In the last twenty years, Australia has become a wine juggernaut its current strategy will allow its growth to continue well into the foreseeable future. Most of the wine regions are clustered in Southern Australia, most notably in Southeastern Australia. Australia grows a diverse variety of grapes, and makes almost every style of wine imaginable, from sparkling wines to ‘sticky' dessert wines. Australia's wine regions are many but the following regions are most important: New South Wales, Victoria, Barossa, Clare and Eden Valley, Mclaren Vale, Adelaide Hills, and Western Australia. Shiraz is the primary grape in New South Wales, but Australia's most famous white, Hunter Valley Semillon hails from here. Hunter Valley Semillon is picked when ripe and made like a barrel-fermented Chardonnay. Victoria's principal grapes are Pinot Noir, Chardonnay, Shiraz and Cabernet. Pinot has become a favorite for Victoria's growers, especially near the coast. Yarra Valley and the Mornington peninsula are solid areas for Pinot Noir and Chardonnay. Yarra in particular, has become a hotbed of sparkling wine production.
Barossa Valley Shiraz has undoubtedly become one of the most famous, recognizable styles of wine in the world. Barossa Shiraz is rich, full-bodied, spicy, fruity and often laden with sweet oak and spice. Shiraz loves the ample sunshine and heat afforded by the Barossa Valley and sometimes ripens too quickly, sacrificing acidity for ripeness. Cabernet, Chardonnay, Semillon and Grenache also do well in Barossa, but Shiraz is the natural, undisputed champion of this region.
Clare and Eden Valleys produce Australia's best Rieslings, which often age beautifully with time in the bottle.
These coastal regions are pretty much ideal for vines, as they are located between the Mount Lofty ranges and the tempering sea. The rainfall is adequate and the summers are warm and there is good air drainage to prevent frosts. Mclaren Vale produces fine reds from Shiraz, Cabernet, Merlot, but McLaren has also had good success with whites. Adelaide Hills has had outstanding success with whites and sparklers. Adelaide produces wines that have a lovely, fresh acidity. Chardonnay and Sauvignon Blanc lead the way, but Pinot Noir should be on the near horizon for some red wine success here.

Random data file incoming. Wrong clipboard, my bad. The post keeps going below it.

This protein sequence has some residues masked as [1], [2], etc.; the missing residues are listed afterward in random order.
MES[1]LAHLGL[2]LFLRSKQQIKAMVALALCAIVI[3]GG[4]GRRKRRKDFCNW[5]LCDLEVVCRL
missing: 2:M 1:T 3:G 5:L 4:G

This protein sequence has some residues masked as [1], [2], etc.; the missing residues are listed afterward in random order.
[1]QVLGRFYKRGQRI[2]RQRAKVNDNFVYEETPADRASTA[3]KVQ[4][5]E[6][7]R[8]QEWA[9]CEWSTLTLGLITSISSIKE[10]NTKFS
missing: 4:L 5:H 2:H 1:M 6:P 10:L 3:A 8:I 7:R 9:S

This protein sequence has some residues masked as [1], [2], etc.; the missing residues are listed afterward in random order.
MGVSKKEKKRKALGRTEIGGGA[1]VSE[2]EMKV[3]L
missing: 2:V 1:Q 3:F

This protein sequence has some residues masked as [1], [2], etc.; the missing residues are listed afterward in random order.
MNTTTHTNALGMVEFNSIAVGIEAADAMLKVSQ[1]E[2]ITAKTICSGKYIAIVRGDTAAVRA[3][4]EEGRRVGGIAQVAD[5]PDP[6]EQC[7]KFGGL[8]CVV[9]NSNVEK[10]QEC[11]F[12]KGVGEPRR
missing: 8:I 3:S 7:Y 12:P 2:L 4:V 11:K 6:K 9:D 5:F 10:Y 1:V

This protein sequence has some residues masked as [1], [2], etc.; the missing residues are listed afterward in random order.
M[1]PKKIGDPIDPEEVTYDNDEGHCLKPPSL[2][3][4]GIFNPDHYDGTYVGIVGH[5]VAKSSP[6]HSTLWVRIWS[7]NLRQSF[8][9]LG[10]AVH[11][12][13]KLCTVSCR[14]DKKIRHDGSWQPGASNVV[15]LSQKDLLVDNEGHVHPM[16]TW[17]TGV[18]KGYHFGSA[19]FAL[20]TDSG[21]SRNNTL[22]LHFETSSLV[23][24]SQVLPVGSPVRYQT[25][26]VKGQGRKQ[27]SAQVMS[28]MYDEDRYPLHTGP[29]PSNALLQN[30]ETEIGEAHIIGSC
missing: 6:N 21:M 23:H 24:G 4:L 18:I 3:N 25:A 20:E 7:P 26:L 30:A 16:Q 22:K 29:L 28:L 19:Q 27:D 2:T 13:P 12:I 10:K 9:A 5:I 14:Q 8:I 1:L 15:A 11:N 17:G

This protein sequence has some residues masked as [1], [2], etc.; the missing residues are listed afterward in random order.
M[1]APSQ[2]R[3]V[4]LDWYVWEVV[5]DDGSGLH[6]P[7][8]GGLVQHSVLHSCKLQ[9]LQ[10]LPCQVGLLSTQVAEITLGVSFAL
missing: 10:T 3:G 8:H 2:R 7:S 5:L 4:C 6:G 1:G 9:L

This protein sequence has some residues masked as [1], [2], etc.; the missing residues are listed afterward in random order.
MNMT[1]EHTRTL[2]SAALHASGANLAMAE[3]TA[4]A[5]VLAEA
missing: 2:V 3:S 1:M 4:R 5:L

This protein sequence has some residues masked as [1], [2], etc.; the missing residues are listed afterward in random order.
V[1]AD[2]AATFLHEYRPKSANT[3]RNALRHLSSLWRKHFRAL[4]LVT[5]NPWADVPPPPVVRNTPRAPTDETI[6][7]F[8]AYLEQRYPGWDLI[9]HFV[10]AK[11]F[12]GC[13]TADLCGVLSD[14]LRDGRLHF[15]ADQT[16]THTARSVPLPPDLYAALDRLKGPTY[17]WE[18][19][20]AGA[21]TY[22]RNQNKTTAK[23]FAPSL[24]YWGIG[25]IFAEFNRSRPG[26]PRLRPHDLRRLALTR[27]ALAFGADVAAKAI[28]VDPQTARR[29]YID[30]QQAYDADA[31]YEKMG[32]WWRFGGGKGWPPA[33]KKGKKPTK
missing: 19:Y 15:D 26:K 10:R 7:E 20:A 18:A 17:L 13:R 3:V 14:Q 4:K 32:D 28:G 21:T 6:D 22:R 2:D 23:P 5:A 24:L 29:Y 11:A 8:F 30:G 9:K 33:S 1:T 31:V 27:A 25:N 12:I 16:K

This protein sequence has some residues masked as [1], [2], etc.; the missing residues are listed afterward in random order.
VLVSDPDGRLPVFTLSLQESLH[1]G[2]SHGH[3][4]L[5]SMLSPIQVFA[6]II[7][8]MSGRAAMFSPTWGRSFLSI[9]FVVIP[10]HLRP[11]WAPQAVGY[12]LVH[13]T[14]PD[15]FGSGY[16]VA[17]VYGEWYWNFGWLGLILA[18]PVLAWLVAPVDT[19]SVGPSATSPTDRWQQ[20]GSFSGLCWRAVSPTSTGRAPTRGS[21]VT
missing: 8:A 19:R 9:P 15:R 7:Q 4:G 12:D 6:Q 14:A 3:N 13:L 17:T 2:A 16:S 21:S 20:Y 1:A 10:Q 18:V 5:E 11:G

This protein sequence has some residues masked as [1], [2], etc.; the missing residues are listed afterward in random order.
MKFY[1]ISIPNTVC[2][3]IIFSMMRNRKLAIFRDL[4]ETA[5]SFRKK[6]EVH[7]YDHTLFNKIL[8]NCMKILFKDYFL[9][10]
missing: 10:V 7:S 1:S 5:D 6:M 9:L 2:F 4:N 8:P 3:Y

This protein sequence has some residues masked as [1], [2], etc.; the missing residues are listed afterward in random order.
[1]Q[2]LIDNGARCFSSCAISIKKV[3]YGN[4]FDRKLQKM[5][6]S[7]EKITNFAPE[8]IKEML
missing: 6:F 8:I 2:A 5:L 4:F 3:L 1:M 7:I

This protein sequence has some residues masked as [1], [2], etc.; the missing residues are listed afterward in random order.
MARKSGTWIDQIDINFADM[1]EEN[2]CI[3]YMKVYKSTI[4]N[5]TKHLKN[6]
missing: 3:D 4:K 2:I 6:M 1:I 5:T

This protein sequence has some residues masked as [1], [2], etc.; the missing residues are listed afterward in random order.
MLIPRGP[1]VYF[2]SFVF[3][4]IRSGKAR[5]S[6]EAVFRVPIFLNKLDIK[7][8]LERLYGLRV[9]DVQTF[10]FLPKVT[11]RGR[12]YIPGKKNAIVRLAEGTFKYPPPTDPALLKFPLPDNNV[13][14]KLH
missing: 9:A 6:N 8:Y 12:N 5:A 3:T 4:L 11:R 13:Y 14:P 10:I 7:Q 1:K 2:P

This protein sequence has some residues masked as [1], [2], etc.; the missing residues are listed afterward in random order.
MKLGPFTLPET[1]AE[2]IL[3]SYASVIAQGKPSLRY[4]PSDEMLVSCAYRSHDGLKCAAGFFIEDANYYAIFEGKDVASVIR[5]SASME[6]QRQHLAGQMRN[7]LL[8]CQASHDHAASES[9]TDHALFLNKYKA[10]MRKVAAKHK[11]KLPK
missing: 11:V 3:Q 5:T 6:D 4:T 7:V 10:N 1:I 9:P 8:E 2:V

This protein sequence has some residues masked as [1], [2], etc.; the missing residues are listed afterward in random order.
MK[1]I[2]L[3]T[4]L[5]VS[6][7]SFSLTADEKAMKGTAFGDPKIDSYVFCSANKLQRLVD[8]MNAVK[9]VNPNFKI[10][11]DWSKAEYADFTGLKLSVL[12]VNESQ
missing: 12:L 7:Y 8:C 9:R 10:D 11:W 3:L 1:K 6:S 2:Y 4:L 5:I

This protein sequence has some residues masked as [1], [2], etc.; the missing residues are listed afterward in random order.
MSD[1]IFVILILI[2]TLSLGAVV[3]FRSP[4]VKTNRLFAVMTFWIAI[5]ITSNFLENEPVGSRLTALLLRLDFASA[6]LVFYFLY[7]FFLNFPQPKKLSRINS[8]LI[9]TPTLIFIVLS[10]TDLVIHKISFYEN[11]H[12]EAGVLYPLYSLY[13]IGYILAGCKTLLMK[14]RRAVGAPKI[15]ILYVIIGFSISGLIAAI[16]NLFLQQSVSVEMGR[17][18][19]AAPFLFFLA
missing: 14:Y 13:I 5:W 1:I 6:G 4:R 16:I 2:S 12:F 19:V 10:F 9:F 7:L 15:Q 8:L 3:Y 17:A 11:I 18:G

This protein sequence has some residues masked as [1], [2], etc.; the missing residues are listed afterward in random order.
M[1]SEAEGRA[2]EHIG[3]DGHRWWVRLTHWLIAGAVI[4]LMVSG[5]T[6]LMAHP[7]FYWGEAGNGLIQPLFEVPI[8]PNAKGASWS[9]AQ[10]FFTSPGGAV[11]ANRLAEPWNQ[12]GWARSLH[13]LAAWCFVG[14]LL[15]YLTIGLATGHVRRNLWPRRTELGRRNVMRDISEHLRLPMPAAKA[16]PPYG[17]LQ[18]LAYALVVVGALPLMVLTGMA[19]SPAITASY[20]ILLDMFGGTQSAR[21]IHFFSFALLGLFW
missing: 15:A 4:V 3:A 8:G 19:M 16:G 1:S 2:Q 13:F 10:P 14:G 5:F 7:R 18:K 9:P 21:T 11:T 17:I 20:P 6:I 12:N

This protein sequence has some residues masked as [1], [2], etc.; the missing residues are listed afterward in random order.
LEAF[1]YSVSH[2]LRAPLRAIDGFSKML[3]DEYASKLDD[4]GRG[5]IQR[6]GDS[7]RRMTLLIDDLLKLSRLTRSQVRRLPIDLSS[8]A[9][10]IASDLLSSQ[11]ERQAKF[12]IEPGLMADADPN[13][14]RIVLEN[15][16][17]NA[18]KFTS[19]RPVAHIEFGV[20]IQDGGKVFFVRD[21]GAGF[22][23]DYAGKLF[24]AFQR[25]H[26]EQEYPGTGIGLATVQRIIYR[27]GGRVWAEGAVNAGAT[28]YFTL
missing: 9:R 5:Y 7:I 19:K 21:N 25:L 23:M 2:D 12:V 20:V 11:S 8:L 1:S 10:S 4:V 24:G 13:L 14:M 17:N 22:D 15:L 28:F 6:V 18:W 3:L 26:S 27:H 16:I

"96 Points- Wine Advocate. Dense blue/purple to the rim, this highly extracted (but not overly extracted) effort reveals notes of crushed rocks, blueberries, blackberries, camphor, lead pencil shavings, and spicy oak. Boasting great purity, a full-bodied, opulent texture, huge richness, precision and refreshing structure. Well-balanced."
"Aromas of blackberries, cassis, vanilla and mint leap from the glass. This perfectly balanced wine displays rich berry flavors, with toasted oak and soft, velvety tannins."
"Rich wine full of berry, pepper, and spice aromas with red with purple hues. Ripe berry flavors and hints of spice develop on the full-bodied yet elegant palate. This wine has soft tannins and a lingering refined finish. Pair with fig and gorgonzola toasts."
"Blackberry aromas from the Cabernet Sauvignon team up with ripe flavors from the Merlot, creating just the perfect blend of fruit with a hint of spice."
"This medium-bodied Chardonnay offers attractive lemon, ripe peach, melon and subtle oak flavours. Enjoy on its own or with grilled vegetables, fish or chicken."
"A delightful nose with touches of melon, tropical fruit, peaches and nectarines. Full bodied and soft with bright flavors of pineapple and fig. The palate is creamy and smooth with light touches of spice that define the long, stylish finish."
"Citrus and honeydew flavors are further complexed by gentle French oak aging. The palate is soft yet fresh with balanced acidity and a soft creamy finish."
"This [yellow tail] Moscato is everything a great wine should be - zingy, refreshing and easy to drink. With a palate of vibrant passionfruit and melon, this wine should be enjoyed well chilled on its own or with spicy Asian-inspired food."